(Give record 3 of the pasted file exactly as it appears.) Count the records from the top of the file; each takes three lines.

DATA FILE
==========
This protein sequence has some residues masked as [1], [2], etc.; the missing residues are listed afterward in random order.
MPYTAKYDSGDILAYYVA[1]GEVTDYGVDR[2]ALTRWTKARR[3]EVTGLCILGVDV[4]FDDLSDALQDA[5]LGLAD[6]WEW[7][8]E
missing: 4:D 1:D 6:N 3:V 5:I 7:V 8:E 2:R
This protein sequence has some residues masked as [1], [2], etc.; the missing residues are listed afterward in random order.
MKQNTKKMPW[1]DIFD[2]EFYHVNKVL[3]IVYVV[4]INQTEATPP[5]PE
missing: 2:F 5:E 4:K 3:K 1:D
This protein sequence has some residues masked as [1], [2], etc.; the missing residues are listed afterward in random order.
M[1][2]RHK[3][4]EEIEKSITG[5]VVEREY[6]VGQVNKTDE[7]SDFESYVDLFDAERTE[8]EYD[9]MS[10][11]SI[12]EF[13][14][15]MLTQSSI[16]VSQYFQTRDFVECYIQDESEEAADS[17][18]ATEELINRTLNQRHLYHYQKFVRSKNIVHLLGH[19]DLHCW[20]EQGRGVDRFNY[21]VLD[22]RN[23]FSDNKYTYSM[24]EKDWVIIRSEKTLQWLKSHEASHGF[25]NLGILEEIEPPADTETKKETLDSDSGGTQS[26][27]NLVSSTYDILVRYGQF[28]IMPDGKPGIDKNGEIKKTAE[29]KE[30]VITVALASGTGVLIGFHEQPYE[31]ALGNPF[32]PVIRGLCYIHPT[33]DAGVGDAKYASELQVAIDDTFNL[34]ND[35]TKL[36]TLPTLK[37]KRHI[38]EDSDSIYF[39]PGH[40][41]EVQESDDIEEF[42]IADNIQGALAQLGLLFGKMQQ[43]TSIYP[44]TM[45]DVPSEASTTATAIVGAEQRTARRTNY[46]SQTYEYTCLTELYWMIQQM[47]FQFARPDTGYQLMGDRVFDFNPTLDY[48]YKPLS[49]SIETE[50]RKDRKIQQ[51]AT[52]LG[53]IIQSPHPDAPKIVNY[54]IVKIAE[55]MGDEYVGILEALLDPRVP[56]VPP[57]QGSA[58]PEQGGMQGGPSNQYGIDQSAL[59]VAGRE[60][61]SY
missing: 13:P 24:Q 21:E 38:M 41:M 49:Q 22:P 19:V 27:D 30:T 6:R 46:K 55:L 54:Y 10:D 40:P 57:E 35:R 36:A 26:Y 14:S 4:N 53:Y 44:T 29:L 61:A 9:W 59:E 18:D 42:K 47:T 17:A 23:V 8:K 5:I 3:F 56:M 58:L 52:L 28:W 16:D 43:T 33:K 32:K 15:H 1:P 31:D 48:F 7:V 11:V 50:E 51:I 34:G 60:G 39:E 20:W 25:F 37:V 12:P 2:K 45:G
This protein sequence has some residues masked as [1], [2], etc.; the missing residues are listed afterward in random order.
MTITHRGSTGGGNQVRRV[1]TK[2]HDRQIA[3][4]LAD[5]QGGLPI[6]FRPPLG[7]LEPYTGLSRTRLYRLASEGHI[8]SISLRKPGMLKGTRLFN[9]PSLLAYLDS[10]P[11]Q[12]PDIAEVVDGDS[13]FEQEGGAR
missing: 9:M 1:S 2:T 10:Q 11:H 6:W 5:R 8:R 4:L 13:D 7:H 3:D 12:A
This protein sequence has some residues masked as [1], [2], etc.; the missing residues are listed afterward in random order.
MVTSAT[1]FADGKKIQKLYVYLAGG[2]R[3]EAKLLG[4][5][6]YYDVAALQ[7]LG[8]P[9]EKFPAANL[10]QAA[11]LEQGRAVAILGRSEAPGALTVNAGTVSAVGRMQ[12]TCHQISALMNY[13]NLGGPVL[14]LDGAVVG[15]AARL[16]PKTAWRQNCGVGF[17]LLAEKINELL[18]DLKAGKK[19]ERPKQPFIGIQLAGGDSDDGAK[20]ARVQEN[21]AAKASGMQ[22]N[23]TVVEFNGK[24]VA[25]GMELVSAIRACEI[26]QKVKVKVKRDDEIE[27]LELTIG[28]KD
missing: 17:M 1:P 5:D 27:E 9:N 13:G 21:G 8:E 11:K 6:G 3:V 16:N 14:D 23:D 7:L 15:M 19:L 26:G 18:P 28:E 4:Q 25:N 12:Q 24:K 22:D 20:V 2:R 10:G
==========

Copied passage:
This protein sequence has some residues masked as [1], [2], etc.; the missing residues are listed afterward in random order.
M[1][2]RHK[3][4]EEIEKSITG[5]VVEREY[6]VGQVNKTDE[7]SDFESYVDLFDAERTE[8]EYD[9]MS[10][11]SI[12]EF[13][14][15]MLTQSSI[16]VSQYFQTRDFVECYIQDESEEAADS[17][18]ATEELINRTLNQRHLYHYQKFVRSKNIVHLLGH[19]DLHCW[20]EQGRGVDRFNY[21]VLD[22]RN[23]FSDNKYTYSM[24]EKDWVIIRSEKTLQWLKSHEASHGF[25]NLGILEEIEPPADTETKKETLDSDSGGTQS[26][27]NLVSSTYDILVRYGQF[28]IMPDGKPGIDKNGEIKKTAE[29]KE[30]VITVALASGTGVLIGFHEQPYE[31]ALGNPF[32]PVIRGLCYIHPT[33]DAGVGDAKYASELQVAIDDTFNL[34]ND[35]TKL[36]TLPTLK[37]KRHI[38]EDSDSIYF[39]PGH[40][41]EVQESDDIEEF[42]IADNIQGALAQLGLLFGKMQQ[43]TSIYP[44]TM[45]DVPSEASTTATAIVGAEQRTARRTNY[46]SQTYEYTCLTELYWMIQQM[47]FQFARPDTGYQLMGDRVFDFNPTLDY[48]YKPLS[49]SIETE[50]RKDRKIQQ[51]AT[52]LG[53]IIQSPHPDAPKIVNY[54]IVKIAE[55]MGDEYVGILEALLDPRVP[56]VPP[57]QGSA[58]PEQGGMQGGPSNQYGIDQSAL[59]VAGRE[60][61]SY
missing: 13:P 24:Q 21:E 38:M 41:M 49:Q 22:P 19:V 27:D 30:T 6:R 46:K 55:L 54:Y 10:D 40:P 57:E 35:R 36:A 26:Y 14:S 4:N 53:Y 44:T 29:L 61:A 9:W 59:E 18:D 42:K 47:T 17:A 23:V 8:K 5:I 3:F 56:M 58:L 52:L 28:W 16:D 43:T 33:K 32:K 15:H 1:P 31:D 48:F 7:V 11:V 50:E 51:I 34:G 60:G 39:E 20:W 25:F 37:V 12:P 2:K 45:G